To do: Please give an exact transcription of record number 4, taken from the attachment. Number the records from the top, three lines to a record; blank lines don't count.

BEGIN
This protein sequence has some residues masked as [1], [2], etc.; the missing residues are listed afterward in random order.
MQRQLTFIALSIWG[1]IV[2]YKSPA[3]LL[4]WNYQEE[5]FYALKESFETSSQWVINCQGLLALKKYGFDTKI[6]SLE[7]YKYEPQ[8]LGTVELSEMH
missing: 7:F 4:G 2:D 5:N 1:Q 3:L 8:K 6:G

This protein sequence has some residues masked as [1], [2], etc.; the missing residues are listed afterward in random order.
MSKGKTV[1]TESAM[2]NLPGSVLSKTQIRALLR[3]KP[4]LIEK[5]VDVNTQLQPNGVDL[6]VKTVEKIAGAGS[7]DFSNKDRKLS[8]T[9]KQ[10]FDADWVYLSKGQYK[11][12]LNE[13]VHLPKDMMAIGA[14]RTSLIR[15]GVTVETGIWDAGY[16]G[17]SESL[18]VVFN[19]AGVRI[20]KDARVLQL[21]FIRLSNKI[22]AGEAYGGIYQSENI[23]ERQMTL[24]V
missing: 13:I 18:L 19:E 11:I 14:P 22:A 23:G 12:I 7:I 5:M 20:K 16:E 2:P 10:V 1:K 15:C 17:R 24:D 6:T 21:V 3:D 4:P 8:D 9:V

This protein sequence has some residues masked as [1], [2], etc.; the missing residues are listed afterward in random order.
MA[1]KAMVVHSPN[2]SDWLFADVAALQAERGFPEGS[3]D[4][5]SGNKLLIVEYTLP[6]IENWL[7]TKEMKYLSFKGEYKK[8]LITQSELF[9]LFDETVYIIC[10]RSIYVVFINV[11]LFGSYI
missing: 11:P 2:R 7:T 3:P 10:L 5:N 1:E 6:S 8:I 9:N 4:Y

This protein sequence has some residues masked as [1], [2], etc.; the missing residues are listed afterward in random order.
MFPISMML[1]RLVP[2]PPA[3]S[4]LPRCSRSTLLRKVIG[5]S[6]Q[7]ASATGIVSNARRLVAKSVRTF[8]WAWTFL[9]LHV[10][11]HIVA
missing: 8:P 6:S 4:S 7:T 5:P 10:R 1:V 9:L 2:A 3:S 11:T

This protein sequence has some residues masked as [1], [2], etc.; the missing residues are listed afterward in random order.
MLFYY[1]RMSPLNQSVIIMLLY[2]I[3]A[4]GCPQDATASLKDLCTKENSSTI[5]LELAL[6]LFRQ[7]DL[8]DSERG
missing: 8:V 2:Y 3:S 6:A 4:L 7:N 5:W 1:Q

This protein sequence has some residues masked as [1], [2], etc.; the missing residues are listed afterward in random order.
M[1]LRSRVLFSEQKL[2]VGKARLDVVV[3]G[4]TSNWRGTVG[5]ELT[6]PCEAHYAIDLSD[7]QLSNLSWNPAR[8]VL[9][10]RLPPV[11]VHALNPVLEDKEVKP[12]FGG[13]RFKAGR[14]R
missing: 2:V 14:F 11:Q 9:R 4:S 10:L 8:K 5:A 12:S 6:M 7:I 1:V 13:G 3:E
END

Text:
This protein sequence has some residues masked as [1], [2], etc.; the missing residues are listed afterward in random order.
MFPISMML[1]RLVP[2]PPA[3]S[4]LPRCSRSTLLRKVIG[5]S[6]Q[7]ASATGIVSNARRLVAKSVRTF[8]WAWTFL[9]LHV[10][11]HIVA
missing: 8:P 6:S 4:S 7:T 5:P 10:R 1:V 9:L 2:A 3:S 11:T